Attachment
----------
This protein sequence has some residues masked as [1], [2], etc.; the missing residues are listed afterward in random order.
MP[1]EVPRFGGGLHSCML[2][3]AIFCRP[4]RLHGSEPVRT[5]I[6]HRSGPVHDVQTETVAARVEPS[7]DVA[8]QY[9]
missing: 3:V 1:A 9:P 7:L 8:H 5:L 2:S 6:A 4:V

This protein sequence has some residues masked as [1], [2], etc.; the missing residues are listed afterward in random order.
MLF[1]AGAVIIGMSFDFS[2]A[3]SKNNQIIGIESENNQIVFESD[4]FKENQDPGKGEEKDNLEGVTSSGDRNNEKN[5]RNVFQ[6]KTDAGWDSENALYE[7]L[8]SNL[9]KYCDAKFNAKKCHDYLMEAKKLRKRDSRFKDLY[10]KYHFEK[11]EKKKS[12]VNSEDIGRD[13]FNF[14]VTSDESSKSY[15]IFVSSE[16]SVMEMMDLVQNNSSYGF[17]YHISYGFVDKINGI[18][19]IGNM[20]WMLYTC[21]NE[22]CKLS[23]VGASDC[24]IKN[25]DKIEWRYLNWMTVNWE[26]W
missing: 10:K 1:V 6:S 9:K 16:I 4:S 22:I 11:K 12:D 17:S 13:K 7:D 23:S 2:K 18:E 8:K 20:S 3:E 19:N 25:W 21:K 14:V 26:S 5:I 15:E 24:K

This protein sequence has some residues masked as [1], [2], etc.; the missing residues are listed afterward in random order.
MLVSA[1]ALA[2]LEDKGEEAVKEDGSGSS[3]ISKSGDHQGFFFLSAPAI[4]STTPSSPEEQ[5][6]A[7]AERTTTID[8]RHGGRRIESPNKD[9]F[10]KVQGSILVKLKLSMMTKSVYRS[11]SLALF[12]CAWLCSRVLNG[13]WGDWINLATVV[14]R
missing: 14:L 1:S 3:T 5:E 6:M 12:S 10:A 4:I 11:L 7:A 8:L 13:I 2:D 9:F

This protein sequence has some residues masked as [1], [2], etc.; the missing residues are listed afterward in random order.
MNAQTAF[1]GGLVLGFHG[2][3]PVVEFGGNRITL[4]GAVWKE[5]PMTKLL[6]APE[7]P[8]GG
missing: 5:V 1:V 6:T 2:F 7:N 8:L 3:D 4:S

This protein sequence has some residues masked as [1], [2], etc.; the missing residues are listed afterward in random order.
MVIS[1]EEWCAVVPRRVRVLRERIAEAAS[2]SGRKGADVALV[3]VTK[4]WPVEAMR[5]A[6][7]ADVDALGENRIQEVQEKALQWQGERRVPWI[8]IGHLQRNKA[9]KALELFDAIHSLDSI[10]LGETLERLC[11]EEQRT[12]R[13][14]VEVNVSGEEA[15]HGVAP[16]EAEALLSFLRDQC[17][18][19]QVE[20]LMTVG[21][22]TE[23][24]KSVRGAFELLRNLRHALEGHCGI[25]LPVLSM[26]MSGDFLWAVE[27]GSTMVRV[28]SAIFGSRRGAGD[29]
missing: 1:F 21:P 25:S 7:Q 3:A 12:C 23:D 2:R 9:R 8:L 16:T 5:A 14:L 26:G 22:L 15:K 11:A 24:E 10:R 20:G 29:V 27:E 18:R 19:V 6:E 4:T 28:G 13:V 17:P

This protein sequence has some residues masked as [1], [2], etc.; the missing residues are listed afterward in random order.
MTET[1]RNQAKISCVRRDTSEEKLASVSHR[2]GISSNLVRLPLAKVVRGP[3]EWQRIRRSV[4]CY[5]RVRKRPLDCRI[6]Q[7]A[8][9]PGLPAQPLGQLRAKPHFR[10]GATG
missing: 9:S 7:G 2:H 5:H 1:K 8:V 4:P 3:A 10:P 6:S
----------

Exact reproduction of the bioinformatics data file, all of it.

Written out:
This protein sequence has some residues masked as [1], [2], etc.; the missing residues are listed afterward in random order.
MP[1]EVPRFGGGLHSCML[2][3]AIFCRP[4]RLHGSEPVRT[5]I[6]HRSGPVHDVQTETVAARVEPS[7]DVA[8]QY[9]
missing: 3:V 1:A 9:P 7:L 8:H 5:L 2:S 6:A 4:V

This protein sequence has some residues masked as [1], [2], etc.; the missing residues are listed afterward in random order.
MLF[1]AGAVIIGMSFDFS[2]A[3]SKNNQIIGIESENNQIVFESD[4]FKENQDPGKGEEKDNLEGVTSSGDRNNEKN[5]RNVFQ[6]KTDAGWDSENALYE[7]L[8]SNL[9]KYCDAKFNAKKCHDYLMEAKKLRKRDSRFKDLY[10]KYHFEK[11]EKKKS[12]VNSEDIGRD[13]FNF[14]VTSDESSKSY[15]IFVSSE[16]SVMEMMDLVQNNSSYGF[17]YHISYGFVDKINGI[18][19]IGNM[20]WMLYTC[21]NE[22]CKLS[23]VGASDC[24]IKN[25]DKIEWRYLNWMTVNWE[26]W
missing: 10:K 1:V 6:S 9:K 16:I 4:S 22:I 11:K 12:D 17:S 13:K 7:D 23:S 2:K 18:E 8:K 20:S 3:E 19:N 25:W 21:K 14:V 26:S 5:I 15:E 24:K

This protein sequence has some residues masked as [1], [2], etc.; the missing residues are listed afterward in random order.
MLVSA[1]ALA[2]LEDKGEEAVKEDGSGSS[3]ISKSGDHQGFFFLSAPAI[4]STTPSSPEEQ[5][6]A[7]AERTTTID[8]RHGGRRIESPNKD[9]F[10]KVQGSILVKLKLSMMTKSVYRS[11]SLALF[12]CAWLCSRVLNG[13]WGDWINLATVV[14]R
missing: 14:L 1:S 3:T 5:E 6:M 12:S 10:A 4:I 11:L 7:A 8:L 13:I 2:D 9:F

This protein sequence has some residues masked as [1], [2], etc.; the missing residues are listed afterward in random order.
MNAQTAF[1]GGLVLGFHG[2][3]PVVEFGGNRITL[4]GAVWKE[5]PMTKLL[6]APE[7]P[8]GG
missing: 5:V 1:V 6:T 2:F 7:N 8:L 3:D 4:S

This protein sequence has some residues masked as [1], [2], etc.; the missing residues are listed afterward in random order.
MVIS[1]EEWCAVVPRRVRVLRERIAEAAS[2]SGRKGADVALV[3]VTK[4]WPVEAMR[5]A[6][7]ADVDALGENRIQEVQEKALQWQGERRVPWI[8]IGHLQRNKA[9]KALELFDAIHSLDSI[10]LGETLERLC[11]EEQRT[12]R[13][14]VEVNVSGEEA[15]HGVAP[16]EAEALLSFLRDQC[17][18][19]QVE[20]LMTVG[21][22]TE[23][24]KSVRGAFELLRNLRHALEGHCGI[25]LPVLSM[26]MSGDFLWAVE[27]GSTMVRV[28]SAIFGSRRGAGD[29]
missing: 1:F 21:P 25:S 7:Q 3:A 12:C 23:D 2:R 9:R 8:L 16:T 5:A 14:L 26:G 22:L 15:K 11:A 24:E 10:R 20:G 29:V 27:E 18:R 19:V 6:E 4:T 28:G 13:V 17:P

This protein sequence has some residues masked as [1], [2], etc.; the missing residues are listed afterward in random order.
MTET[1]RNQAKISCVRRDTSEEKLASVSHR[2]GISSNLVRLPLAKVVRGP[3]EWQRIRRSV[4]CY[5]RVRKRPLDCRI[6]Q[7]A[8][9]PGLPAQPLGQLRAKPHFR[10]GATG
missing: 9:S 7:G 2:H 5:H 1:K 8:V 4:P 3:A 10:P 6:S